For example, when Uranus was about to cross my Pisces Descendant in 2005, beginning its seven or so years’ traverse of my 7th house, I became concerned about what this might mean for my marriage. The rather problematic implications of Uranus’ impact on the relationship realm that practising astrologers see every day in their students’ and clients’ lives, as well as their own, worried me.
However, a profound, totally unexpected spiritual experience on my husband’s part linked both our spiritual journeys into walking the same path at the same time. This has had a supportive, deepening effect on our marriage and not one I could possibly have envisaged before Uranus crossed my Descendant.
My personal prediction story
Having just made what I hope is a coherent case for specific prediction being a practice of dubious merit and only intermittent accuracy, here is my own striking experience of being on the receiving end of a specific prediction I never asked for, at a time when I was a typical astrology dismisser, i.e, I considered that astrology was rubbish without ever having taken the trouble to study it.
Bath, Somerset, England, June 1974: I was engrossed in the Sunday evening chore of doing washing in the launderette on the London Road, near where I lived. It was a liminal time in my life. After having resigned from a lecturing job, I was preparing to leave Bath, and a return to the Outer Hebrides was imminent.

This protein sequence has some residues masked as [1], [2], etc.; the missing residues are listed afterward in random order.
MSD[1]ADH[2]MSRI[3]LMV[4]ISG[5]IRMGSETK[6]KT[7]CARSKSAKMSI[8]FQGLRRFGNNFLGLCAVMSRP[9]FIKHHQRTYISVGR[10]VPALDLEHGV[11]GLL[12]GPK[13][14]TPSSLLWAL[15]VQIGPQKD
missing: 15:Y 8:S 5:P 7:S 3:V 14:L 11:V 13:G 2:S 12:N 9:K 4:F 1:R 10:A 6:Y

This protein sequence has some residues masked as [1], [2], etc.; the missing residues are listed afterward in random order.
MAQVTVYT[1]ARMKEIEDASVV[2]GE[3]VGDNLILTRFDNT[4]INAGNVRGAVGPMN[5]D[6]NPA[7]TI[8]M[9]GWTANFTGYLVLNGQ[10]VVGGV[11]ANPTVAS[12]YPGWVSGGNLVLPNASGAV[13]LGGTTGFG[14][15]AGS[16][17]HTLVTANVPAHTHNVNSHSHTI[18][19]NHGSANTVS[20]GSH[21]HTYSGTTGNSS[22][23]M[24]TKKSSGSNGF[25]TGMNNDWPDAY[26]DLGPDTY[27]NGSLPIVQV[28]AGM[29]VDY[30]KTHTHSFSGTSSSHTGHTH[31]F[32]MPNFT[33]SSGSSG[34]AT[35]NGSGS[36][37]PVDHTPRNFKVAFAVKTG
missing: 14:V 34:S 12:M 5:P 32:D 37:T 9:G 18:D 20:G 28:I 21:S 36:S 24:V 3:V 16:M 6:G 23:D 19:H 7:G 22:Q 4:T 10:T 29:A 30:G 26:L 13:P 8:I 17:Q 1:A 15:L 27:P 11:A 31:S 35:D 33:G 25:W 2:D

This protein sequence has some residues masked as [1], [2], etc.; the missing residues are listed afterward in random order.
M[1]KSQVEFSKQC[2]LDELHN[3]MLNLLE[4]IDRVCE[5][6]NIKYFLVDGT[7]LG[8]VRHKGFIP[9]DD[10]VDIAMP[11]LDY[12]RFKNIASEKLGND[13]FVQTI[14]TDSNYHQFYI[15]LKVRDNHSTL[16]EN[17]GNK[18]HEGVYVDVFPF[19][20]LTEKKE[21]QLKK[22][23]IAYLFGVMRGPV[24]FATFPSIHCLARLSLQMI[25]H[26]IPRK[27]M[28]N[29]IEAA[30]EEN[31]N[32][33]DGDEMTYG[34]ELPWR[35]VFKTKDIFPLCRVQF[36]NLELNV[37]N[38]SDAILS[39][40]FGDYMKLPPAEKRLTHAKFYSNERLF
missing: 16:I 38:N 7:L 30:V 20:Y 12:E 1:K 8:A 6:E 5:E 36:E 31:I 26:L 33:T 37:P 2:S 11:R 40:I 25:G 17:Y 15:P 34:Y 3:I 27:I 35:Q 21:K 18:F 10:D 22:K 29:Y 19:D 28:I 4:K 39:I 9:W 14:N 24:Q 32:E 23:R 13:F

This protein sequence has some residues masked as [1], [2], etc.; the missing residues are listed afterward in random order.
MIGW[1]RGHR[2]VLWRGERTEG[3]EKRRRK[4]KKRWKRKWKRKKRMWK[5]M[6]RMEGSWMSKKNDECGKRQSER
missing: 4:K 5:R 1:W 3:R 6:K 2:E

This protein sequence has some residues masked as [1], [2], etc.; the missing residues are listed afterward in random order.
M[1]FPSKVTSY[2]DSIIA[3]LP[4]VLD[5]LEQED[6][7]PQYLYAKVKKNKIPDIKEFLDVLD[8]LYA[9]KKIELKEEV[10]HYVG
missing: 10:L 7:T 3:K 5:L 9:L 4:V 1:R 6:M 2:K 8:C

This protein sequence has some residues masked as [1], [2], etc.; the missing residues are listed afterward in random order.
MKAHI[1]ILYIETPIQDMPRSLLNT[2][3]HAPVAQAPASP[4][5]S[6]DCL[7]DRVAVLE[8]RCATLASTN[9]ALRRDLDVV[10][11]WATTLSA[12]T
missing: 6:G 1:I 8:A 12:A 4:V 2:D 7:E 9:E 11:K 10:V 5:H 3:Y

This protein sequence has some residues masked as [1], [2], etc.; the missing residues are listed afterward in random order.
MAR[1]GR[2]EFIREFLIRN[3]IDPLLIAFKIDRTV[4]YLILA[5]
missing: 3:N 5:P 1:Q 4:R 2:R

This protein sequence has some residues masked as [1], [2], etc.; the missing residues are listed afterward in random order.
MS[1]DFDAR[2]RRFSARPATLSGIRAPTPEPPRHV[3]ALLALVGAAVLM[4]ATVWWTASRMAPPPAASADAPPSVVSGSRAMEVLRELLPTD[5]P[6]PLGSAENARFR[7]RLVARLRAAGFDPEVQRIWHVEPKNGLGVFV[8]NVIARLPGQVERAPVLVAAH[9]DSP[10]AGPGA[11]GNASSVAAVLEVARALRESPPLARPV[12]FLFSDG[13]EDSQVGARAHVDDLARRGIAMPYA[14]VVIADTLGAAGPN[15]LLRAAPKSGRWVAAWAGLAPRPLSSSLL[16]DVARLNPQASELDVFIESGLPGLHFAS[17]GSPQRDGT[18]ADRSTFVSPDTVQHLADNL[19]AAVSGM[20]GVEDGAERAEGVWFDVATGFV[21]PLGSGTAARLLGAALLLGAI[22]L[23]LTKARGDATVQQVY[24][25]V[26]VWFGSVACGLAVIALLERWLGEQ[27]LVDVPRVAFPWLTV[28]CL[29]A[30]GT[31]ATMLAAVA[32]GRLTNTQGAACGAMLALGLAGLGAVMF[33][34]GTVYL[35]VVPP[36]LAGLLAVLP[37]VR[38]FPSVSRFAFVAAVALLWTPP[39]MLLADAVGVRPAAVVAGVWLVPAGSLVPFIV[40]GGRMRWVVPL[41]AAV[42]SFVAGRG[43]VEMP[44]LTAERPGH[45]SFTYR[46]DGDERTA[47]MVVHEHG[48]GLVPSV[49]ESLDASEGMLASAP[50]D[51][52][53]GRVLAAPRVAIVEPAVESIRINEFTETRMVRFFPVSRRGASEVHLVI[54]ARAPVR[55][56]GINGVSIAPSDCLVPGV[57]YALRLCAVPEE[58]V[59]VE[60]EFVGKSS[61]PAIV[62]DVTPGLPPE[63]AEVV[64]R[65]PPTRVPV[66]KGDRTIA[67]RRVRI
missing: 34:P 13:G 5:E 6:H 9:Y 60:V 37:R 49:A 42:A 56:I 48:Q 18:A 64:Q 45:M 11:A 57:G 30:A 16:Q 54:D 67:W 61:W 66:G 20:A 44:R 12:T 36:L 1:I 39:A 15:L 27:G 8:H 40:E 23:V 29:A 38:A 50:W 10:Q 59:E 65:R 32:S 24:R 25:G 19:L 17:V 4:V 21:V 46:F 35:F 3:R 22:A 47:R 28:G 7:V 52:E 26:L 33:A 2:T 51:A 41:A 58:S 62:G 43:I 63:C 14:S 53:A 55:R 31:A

A strange looking couple came in, accompanied by a little girl of about five years old. The woman was tall, slender, with long dark hair, a very scruffy Afghan coat, and a distinct look of Cher (of Sonny and Cher fame). The man was smaller than her, slight, with unruly greying hair and a mischievous face.
I carried on with my laundry. The little girl was chatty; soon, she was putting money into the dryer for me, I was telling her stories, and we had become great friends. I met her parents. They were both artists and astrologers. (Editor’s note: “Seamus” and “Gloria” are fictitious names.)
“Not the kind who do that stuff you see in the papers,” said Seamus scornfully, having noted the fleeting look of disdain which crossed my face at the mention of the word astrology. (I had given one of my mature students a very hard time a couple of years before for her public devotion to what seemed to me a subject unworthy of someone of her intelligence.) Seamus said, “We are the real thing.”
Twenty minutes later, I was sitting in their cramped basement kitchen, drinking tea, and being charmed by Seamus. His combination of erudition, intensity, conviction, humour, and blarney was irresistible.
An unsuspecting client . . .